- Squeeze your bum, retract your shoulder blades as if you are trying to put them in your back pockets and fix your gaze on a point on the floor about one foot in front of you.
- Hold this position for 20-60 seconds.
- For an easier alternative, drop your knees to the ground.
2. Side plank
- Start by lying on your right side with your right elbow tucked in towards your waist,
- Lift your hips up toward the ceiling so you are resting on the outside of your right foot and your right forearm (as pictured above).
- Try to create a straight line between your head, hips and feet.
- Hold this position for 10-45 seconds, then repeat on the other side of your body.
- For an easier alternative, drop your knees to the ground.
3. Standing march
- Stand with your feet underneath your hips and your hands by your ears.
- Lift your right knee up to 90° while keeping your hips square and not letting them move from side to side.
- Hold this position for three seconds, then place your foot down and repeat with the left knee.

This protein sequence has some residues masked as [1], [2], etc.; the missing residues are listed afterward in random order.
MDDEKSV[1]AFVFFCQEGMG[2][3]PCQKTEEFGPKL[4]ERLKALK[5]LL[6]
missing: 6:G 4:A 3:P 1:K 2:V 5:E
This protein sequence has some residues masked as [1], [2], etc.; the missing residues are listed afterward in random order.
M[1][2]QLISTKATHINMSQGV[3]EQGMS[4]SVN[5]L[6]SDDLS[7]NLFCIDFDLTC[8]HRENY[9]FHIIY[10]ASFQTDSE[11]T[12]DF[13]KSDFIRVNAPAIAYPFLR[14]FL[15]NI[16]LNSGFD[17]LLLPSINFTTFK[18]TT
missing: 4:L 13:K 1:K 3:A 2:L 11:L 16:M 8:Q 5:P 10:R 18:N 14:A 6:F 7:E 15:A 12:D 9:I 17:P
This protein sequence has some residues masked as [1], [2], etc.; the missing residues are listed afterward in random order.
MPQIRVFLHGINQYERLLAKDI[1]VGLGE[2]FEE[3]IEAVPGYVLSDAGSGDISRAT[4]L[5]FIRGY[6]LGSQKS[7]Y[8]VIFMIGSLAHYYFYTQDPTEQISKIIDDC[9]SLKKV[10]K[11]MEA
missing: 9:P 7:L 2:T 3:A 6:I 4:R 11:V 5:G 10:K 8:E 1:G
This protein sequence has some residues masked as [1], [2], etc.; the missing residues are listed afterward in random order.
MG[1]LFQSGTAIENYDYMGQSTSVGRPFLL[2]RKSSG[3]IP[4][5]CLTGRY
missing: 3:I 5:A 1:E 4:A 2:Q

- Repeat this six times on each leg.
4. Dead bug
- Lie on your back with your arms extended towards the ceiling.
- Raise your knees off the ground so they're at 90° and your calves are parallel with the ground.
- Take a breath in then, as you exhale, keep your left arm straight and lower it to an inch above the floor and straighten your right leg in front of you to an inch above the floor.
- Inhale and return to the start position.
- Repeat using your right arm and left leg.
- Complete six repetitions on each side, alternating the arms and legs you are lowering with each repetition.
5. Bird dog
- Set yourself up on all fours, making sure your back is as flat as possible.